Person Centered Therapy

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Person-Centered Therapy HISTORY OF PERSON-CENTERED THERAPY Person-centered therapy is very much embodied in the work of Carl Rogers. He is mainly responsible for the development of person-centered therapy. His focus on the importance of the client-counselor relationship has had an influence on both theorists and practitioners. The following chart describes the personal and professional development of Carl Rogers. As he changed and developed, so did person-centered therapy. PERSONAL DEVELOPMENT AND POSITIONS PROFESSIONAL INFLUENCES Developmental Stage Born in 1902 in a suburb of Chicago Fourth of six children' Religious fundamental upbringing Adolescent interest in agriculture Early career goal: the ministry Graduated from the…show more content…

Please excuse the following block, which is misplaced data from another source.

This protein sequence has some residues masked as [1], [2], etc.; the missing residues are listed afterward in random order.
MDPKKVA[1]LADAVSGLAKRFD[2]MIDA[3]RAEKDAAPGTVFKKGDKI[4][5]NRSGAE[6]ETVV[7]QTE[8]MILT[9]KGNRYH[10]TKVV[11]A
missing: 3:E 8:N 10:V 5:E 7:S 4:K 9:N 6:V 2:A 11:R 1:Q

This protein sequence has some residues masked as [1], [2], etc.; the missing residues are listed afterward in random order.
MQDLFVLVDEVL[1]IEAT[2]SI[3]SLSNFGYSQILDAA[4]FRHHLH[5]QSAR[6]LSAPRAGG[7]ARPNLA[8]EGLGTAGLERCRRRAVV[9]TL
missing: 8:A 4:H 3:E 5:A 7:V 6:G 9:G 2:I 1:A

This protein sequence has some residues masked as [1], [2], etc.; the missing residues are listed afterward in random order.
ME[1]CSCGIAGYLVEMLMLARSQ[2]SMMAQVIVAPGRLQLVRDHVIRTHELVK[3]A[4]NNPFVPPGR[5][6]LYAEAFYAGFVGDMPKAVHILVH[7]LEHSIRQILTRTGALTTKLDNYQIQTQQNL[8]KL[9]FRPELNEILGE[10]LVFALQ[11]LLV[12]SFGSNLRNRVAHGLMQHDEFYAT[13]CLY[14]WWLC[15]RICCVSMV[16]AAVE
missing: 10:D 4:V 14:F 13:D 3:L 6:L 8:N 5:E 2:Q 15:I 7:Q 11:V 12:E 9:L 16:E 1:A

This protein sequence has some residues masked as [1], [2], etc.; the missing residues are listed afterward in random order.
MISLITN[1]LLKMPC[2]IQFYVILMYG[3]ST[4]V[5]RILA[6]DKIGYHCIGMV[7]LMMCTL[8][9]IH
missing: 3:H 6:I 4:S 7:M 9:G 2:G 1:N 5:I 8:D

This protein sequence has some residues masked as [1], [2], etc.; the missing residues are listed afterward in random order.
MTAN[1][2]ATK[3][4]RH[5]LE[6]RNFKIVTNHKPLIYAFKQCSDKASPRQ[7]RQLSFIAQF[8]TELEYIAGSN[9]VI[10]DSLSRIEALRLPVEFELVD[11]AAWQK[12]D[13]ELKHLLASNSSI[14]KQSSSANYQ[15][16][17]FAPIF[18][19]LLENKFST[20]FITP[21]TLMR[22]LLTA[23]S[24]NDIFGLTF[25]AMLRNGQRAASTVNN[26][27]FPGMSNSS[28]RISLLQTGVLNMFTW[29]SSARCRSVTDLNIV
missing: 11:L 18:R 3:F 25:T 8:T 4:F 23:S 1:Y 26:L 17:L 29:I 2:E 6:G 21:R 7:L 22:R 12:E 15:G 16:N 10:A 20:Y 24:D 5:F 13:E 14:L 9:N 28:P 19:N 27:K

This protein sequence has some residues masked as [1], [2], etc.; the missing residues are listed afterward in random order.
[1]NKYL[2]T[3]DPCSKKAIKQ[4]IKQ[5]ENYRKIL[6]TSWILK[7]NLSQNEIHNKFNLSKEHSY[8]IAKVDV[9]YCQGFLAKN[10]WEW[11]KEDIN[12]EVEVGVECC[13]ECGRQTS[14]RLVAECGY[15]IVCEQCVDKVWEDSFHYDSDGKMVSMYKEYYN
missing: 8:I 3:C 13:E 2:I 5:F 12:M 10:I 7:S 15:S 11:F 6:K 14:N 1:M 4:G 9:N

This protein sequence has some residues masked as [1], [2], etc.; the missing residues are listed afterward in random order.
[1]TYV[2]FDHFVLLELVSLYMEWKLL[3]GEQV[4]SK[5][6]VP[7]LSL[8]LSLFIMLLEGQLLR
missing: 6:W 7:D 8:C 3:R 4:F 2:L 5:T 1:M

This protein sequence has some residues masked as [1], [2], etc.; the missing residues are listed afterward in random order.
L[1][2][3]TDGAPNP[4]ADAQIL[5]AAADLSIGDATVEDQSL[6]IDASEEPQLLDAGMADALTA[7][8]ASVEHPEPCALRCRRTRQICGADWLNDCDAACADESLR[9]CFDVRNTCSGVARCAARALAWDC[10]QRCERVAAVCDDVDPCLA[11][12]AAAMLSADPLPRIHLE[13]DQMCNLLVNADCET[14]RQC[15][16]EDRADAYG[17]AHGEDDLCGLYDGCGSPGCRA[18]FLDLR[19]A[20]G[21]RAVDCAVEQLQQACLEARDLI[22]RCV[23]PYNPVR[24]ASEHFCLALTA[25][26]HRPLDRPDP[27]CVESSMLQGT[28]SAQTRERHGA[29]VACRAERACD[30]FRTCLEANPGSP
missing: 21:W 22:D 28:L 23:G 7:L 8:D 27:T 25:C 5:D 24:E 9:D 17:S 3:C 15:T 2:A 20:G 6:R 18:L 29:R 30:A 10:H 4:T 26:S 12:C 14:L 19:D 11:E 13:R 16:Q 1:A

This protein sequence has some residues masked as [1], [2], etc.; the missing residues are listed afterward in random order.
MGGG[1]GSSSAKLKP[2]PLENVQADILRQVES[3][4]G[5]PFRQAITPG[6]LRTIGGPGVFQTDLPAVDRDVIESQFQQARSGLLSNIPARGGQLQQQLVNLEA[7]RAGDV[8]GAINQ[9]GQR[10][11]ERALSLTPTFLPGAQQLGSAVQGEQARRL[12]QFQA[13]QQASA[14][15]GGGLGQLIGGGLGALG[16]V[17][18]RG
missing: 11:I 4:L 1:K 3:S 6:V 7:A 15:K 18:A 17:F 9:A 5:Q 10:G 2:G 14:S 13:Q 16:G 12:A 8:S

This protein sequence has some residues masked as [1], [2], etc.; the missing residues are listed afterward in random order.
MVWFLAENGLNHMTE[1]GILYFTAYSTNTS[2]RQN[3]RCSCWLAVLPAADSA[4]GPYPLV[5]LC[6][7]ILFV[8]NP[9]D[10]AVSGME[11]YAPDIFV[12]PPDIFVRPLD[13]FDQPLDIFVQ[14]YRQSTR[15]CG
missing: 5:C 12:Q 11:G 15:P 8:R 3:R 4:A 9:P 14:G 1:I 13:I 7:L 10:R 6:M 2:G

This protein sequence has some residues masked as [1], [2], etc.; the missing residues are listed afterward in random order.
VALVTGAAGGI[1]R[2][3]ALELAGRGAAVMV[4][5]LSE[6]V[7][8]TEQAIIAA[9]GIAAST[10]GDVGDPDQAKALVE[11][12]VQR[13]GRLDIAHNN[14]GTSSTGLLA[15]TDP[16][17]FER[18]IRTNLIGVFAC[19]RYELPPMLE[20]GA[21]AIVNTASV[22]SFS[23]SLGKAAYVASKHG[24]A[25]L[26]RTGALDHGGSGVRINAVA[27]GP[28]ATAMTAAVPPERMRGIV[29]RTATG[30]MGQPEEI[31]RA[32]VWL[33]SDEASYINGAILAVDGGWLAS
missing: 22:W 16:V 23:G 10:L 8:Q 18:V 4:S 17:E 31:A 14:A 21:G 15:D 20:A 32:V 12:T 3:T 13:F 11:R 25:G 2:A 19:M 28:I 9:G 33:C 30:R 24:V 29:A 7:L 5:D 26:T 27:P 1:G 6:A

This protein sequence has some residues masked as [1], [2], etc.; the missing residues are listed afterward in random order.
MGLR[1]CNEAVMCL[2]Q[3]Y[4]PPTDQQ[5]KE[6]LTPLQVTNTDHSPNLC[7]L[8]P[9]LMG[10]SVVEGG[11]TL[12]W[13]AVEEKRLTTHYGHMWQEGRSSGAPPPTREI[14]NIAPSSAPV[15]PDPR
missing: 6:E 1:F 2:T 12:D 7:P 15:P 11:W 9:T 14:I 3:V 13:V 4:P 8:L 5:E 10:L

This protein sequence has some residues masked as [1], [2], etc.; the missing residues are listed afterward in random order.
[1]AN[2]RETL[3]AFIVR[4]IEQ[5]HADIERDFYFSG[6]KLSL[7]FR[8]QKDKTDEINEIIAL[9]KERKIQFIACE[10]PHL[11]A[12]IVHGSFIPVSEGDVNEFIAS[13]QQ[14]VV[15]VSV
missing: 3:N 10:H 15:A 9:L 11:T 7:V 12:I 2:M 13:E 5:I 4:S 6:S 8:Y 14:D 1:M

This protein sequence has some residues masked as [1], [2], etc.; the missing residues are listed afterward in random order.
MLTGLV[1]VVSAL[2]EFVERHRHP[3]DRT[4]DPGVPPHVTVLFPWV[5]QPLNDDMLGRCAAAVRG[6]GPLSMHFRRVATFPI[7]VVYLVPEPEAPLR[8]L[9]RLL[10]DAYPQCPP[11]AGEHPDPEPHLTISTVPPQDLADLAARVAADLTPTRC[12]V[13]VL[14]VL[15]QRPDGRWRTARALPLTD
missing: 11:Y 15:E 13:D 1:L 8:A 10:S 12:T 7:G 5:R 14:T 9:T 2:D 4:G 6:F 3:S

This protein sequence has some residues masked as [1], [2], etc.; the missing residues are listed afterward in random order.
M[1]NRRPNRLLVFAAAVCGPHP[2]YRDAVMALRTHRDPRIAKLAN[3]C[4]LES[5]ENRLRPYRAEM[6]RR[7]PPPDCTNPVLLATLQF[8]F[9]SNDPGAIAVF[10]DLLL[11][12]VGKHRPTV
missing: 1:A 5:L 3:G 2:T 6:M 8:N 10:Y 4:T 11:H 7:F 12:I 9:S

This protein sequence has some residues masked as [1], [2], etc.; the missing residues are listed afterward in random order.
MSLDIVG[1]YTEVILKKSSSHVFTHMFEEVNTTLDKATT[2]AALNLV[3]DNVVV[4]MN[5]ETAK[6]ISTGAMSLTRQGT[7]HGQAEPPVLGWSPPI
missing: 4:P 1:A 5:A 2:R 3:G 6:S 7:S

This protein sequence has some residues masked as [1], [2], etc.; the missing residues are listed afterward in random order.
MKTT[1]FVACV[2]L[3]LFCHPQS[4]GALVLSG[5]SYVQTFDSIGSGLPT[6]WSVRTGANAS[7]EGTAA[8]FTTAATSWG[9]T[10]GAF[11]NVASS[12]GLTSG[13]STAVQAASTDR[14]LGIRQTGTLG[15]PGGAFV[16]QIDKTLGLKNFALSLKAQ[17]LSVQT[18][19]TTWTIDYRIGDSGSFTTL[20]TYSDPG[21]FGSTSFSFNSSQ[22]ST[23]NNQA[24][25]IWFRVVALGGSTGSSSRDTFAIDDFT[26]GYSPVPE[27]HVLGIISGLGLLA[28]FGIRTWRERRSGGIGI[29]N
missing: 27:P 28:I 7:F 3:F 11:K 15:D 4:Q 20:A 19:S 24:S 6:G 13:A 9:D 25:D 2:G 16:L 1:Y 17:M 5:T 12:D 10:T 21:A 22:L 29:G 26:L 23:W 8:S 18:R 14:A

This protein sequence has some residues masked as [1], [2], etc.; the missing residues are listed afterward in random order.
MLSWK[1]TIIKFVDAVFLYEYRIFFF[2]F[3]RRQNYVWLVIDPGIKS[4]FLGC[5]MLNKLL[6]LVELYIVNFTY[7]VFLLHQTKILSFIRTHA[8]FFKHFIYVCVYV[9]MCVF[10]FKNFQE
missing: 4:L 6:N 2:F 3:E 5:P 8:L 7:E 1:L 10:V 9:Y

GOALS OF PERSON-CENTERED THERAPY As the terms "client-centered" and "person-centered" imply, the goals of therapy come from the client. The therapist often helps the client to articulate the goals. Goals typically are consistent with helping an individual become a fully functioning person. ASSESSMENT IN PERSON-CENTERED THERAPY Inventories and tests are not a part of person-centered counseling. In some cases, tests or inventories may be used in career counseling. Assessment is a part of the therapeutic relationship with the client. NECESSARY AND SUFFICIENT CONDITIONS FOR CHANGE Rogers believed that therapeutic change could result if six conditions were met. These conditions form the essence of his approach to therapy. 1. Psychological contact A relationship must exist so that two people may have impact on each other. 2. Incongruence For change to take place, a client must be in a state of psychological vulnerability. There is a discrepancy between individuals' views of themselves and their actual experience. Included would be depression, anxiety, or a wide variety of problems. Although individuals may not be aware at first of their incongruence or vulnerability, they will become aware if therapy continues. 3. Congruence and genuineness Therapists are aware of themselves. They are aware of their feelings. their experiences as they relate to the client, and their general reaction to the client. Therapists are

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